Harry frowned. “I’ll take it you didn’t mean to Legilimize me.”
“I didn’t have to.” Charlotte said exasperatedly. “When you want to ask a question, you have obvious tells. You’re good at hiding most things, but you always look uncomfortable when you want to ask a question.”
Harry paused. He supposed that would make sense based on his life at Privet Drive and the conditioning he had involuntarily received at the hands of his relatives. Still, that was a habit that would need to be broken. “You know something, don’t you?” he asked in barely more than a whisper.
Charlotte’s lips curved up in a sweet smile. “I know plenty of things, Harry. You’ll have to do better than that.”
“About Lockhart. You don’t believe me that he’s a fraud?”
“I don’t exactly know anything, but I definitely don’t think he’s a fraud. I’m pretty sure of it, actually.”
Charlotte scowled, genuinely looking annoyed. “It’s rude to assume I just Legilimize everybody I come across, you know?.” she pointed out, and Harry looked a bit abashed. She sighed. “Sorry, it’s just stressful, since I’m still working on the control bit. No, it has nothing to do with Legilimency. Seeing as we’re talking about it though, he does at least know Occlumency.”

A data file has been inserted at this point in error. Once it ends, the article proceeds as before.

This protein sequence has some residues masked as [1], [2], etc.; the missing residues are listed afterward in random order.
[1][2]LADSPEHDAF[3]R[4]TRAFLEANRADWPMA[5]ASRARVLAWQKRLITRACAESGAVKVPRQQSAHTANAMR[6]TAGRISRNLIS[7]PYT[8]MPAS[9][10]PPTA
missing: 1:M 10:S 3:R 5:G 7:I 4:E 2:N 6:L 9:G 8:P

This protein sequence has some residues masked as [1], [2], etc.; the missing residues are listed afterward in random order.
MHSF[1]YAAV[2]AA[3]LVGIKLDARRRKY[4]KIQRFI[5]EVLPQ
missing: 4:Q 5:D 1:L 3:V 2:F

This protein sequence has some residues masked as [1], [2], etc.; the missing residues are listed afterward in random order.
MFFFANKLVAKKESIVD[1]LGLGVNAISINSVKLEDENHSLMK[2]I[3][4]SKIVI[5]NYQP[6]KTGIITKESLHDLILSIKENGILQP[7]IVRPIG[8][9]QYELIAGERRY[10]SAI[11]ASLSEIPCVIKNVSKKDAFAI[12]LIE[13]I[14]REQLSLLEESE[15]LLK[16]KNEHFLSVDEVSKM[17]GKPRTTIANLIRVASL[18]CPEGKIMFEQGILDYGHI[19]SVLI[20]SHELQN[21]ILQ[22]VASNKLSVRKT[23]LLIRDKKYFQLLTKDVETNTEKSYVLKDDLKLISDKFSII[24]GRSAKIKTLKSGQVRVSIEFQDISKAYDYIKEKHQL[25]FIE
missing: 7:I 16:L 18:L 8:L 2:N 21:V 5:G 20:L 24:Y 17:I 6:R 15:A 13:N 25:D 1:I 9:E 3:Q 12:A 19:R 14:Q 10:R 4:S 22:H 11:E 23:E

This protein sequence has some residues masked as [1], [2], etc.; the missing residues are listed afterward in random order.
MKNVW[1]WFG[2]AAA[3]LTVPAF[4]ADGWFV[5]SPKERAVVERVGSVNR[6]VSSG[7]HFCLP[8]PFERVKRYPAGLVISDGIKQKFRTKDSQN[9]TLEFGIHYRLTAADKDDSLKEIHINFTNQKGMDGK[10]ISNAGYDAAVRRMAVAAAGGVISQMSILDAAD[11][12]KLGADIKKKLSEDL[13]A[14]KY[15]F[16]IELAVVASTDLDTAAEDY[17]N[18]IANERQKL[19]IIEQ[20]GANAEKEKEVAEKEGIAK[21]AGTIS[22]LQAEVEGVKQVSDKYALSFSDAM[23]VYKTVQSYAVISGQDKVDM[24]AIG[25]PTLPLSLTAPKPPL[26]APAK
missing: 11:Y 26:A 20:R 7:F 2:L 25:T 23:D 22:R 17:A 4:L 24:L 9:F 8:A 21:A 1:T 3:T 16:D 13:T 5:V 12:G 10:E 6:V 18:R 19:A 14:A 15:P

Harry sighed; and here he had felt guilty for making assumptions about Charlotte.
Meanwhile, in a separate compartment…
Ares Black looked out the window for as long as she could, watching the figures of her Mother, Father, Aunt and Uncle vanish as the Hogwarts Express pulled steadily away from Platform 9¾. It would be odd to be away from her parents.
Her father spent quite a lot of time at the Ministry since he had risen historically through the ranks on his way to becoming head of the Department of International Magical Cooperation. Still, her mother had almost always been at the manor in her youth. Often she was working, managing both the Black and Lestrange family affairs, but she was almost always there. It was true that her mother, Bellatrix, had never exactly babied her and had rather forcefully directed her towards independence at a young age, but she had still always been there. It felt so odd rushing away from virtually all she had ever known at this speed. Even when she hadn’t been at home, she had been at Malfoy Manor in the presence of Aunt Narcissa and Uncle Lucius.
“It’s not that bad, you know?” Draco said from beside her. He too was looking out the window, and he too, like Ares herself, wore a guarded expression.
“What makes you think that I don’t like it?” Ares asked curiously. She had a strong, clear voice that was somewhat soft in its tone. She had a sort of detached way of speaking much of the time, which was exactly what she was doing right now.